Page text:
Much like the fate befallen smokers in public places, the days of driving while under the influence of a cell phone are numbered.
Today the Massachusetts House of Representatives will take up a bill approved yesterday by a legislative committee that would bring the Bay State in line with five others and the District of Columbia that have already banned the practice.
From the Boston Globe:
The bill would fine drivers who use the devices $100 for the first offense, $250 for the second, and $500 for subsequent offenses. Drivers under 18 also could face license suspension.
The legislation would also ban drivers from using pagers, PDAs, and laptops. Hands-free technology would still be allowed, so drivers could talk on cell phones if they used earpieces.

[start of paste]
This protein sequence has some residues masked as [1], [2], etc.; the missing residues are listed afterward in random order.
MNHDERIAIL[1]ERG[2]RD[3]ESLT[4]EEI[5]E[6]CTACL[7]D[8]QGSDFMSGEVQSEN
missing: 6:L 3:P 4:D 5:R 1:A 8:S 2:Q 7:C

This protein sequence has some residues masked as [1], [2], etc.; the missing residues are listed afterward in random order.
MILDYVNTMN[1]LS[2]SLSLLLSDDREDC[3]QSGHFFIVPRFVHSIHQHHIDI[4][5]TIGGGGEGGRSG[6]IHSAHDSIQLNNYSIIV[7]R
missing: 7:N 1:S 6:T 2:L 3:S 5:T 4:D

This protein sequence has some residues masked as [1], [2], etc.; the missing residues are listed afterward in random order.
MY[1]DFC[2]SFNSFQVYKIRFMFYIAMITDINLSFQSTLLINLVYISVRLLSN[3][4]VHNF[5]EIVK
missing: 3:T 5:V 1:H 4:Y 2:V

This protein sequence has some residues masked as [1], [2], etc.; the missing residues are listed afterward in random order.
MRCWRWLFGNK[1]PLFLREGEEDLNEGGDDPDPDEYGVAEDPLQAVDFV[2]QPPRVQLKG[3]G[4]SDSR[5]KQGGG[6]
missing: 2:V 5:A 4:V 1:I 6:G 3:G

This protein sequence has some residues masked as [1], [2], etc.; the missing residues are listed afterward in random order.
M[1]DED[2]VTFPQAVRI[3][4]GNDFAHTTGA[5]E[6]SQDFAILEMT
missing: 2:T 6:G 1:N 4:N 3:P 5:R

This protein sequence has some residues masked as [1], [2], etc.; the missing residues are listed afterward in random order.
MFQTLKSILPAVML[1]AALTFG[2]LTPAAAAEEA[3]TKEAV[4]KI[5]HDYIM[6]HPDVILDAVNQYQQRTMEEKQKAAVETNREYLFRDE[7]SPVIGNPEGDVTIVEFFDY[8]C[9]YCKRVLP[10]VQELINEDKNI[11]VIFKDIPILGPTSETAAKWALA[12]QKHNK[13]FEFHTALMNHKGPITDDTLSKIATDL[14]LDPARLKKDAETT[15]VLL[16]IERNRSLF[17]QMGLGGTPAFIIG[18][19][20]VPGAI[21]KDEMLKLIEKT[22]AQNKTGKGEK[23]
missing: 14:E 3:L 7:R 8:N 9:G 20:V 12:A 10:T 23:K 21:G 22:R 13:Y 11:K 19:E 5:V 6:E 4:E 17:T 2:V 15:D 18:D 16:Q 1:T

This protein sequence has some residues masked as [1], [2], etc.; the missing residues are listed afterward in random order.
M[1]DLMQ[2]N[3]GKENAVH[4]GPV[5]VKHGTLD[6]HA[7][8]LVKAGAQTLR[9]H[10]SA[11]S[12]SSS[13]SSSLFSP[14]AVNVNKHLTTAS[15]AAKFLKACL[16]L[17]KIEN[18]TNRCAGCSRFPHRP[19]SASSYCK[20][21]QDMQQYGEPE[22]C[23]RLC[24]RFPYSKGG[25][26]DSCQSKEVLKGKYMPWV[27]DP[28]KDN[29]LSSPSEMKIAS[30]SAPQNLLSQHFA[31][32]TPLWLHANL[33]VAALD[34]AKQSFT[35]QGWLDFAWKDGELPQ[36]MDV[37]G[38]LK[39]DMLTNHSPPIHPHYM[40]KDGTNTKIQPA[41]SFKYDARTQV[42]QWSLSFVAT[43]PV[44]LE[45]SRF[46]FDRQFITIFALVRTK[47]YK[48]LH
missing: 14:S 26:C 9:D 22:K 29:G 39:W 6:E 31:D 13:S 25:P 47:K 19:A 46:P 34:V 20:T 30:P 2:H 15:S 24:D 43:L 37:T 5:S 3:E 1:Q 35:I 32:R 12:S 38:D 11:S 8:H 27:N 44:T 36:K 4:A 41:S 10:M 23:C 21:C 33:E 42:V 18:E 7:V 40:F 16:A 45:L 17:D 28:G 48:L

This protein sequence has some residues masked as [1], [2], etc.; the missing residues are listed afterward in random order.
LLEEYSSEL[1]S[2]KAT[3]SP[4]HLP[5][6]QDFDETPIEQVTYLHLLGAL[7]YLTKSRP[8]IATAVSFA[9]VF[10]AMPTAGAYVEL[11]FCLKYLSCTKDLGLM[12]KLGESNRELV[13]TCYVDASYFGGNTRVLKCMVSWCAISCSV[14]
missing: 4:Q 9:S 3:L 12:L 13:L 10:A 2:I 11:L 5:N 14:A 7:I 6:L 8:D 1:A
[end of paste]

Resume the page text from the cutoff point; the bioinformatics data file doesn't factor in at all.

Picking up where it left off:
It's almost amusing that laptops have to be included, but such is the madness on our roads.
One of the most interesting aspects of this debate has been the overwhelming public support for such bans. One poll conducted last year found that nearly nine out of 10 drivers want to see the practice prohibited. Getting that many people to agree on the day of the week is more difficult.
However, proponents of such legislation should presume nothing in terms of ultimate victory. Those will a financial interest in anything-goes yapping while driving are certain to mount furious behind-the-scenes opposition to any bill seen as threatening to their bottom lines.
And then there will be the usual libertarian cries about the nanny state.
Sorry, not this time. Drivers who divide their attention between the road and their phone are a menace to everyone.